IRS taxpayer notices often unnecessary and for small-dollar amounts

Posted: Thursday, April 20, 2000

WASHINGTON (AP) - Now that the annual income tax filing deadline has come and gone, millions of Americans will get notices from the Internal Revenue Service for taxes due or because they made a mistake. But an audit says many of these are repetitious and some involve $5 or less.

About 39 percent of the 14.8 million taxpayers who got IRS collection notices between January and November 1999 received multiple notices for the same tax assessment, according to a new audit by the General Accounting Office, the investigative arm of Congress.

Most of these taxpayers got extra notices because they hadn't paid their taxes, penalties and interest in full on time. But 270,000 received them even after they had paid up, often because the IRS failed to record the payment in time to stop another notice from going out.

Last year, the IRS also sent out 31 million notices telling taxpayers about mistakes in returns, such as math errors, and adjustments made to their accounts. According to a second GAO audit, 1.5 million of those involved net amounts due of less than $5 or refunds of less than $1.

Depending on the circumstances, it costs the IRS between 42 cents and $14.32, including staff labor, to prepare and send each of these notices, the GAO estimated.

The IRS says it is working to improve its communications with taxpayers - long a source of complaints - and legislation passed by the House is aimed at exploring ways to use technology, such as e-mail, to speed things up.

In letters to the GAO, IRS Commissioner Charles Rossotti said the report on multiple notices ``mirrors our concerns for minimizing the burdens placed on taxpayers and the costs of sending unnecessary notices to them.''

As part of its long-term modernization effort, Rossotti said the IRS is developing an updated computer system to improve how it deals with receipt of payments.

``We are committed to sending clear and concise notices to taxpayers detailing what is expected of them, while ensuring accuracy,'' Rossotti said.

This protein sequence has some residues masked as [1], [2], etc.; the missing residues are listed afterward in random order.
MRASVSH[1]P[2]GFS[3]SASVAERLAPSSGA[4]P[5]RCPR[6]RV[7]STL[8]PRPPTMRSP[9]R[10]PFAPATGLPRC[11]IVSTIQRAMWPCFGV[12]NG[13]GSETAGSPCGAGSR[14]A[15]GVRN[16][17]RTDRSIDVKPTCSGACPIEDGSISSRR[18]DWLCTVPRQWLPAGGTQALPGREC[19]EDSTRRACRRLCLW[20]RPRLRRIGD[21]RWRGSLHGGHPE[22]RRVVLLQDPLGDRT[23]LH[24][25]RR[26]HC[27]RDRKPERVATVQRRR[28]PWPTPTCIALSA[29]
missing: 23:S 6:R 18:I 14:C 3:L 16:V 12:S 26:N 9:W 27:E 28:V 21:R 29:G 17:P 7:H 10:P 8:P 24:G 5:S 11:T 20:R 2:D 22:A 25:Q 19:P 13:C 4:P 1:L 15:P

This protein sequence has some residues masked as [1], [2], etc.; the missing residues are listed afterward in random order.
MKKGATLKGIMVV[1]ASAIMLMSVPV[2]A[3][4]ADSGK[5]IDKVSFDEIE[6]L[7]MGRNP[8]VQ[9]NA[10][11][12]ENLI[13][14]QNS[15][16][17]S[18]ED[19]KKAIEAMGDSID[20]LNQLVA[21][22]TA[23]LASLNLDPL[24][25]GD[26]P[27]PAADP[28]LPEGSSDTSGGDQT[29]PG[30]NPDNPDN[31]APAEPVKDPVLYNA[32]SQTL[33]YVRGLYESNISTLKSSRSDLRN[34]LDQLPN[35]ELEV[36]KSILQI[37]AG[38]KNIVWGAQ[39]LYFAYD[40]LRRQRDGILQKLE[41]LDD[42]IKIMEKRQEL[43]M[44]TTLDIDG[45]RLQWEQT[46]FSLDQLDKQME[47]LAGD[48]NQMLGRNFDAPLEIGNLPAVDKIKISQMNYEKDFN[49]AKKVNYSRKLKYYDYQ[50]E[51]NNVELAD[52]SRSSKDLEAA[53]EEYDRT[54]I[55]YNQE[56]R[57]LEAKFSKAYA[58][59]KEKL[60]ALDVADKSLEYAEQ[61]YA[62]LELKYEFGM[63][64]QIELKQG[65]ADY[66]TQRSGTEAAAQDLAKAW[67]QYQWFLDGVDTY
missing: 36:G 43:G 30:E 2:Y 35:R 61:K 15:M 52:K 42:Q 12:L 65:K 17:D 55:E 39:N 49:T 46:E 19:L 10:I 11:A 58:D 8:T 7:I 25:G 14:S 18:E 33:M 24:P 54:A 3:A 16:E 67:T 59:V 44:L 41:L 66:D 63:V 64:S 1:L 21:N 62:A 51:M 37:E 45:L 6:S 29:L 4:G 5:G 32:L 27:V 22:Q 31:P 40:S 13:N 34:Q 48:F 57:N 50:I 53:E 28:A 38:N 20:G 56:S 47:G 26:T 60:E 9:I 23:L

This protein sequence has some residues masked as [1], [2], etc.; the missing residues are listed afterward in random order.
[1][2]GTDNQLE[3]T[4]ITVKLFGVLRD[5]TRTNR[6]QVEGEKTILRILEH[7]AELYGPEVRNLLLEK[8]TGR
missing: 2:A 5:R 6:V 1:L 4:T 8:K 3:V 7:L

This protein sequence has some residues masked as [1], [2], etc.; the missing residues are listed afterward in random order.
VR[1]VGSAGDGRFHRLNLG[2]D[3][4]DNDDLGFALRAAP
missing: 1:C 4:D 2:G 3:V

Regarding the notices for errors involving low-dollar amounts, Rossotti noted that the law requires the IRS to inform taxpayers of any change to their account. In addition, the GAO pointed out that some of these notices initially involve larger amounts, such as a return claiming a refund of $300 that is adjusted because of an error to $4 in taxes owed.

``There would be times when sending a small-dollar notice is appropriate,'' Rossotti said. ``If a taxpayer is expecting a refund but ultimately has a small balance due, we would certainly want to notify him or her of the reason.''

By the end of April, Rossotti said the IRS will make changes in the error notices that could involve:

-Adding clear language pointing out when a notice is not a bill or request for payment.

-Asking Congress to change the law requiring that taxpayers be notified of all adjustments.

-Changing computer programs so that small-dollar payments due are simply recorded as zero balances, with a notice send to taxpayers explaining the change.

House-passed legislation that would enact a number of new taxpayer rights would require that the Treasury Department report within 18 months whether use of e-mail and faxes could improve IRS communication with taxpayers. That bill is pending in the Senate.

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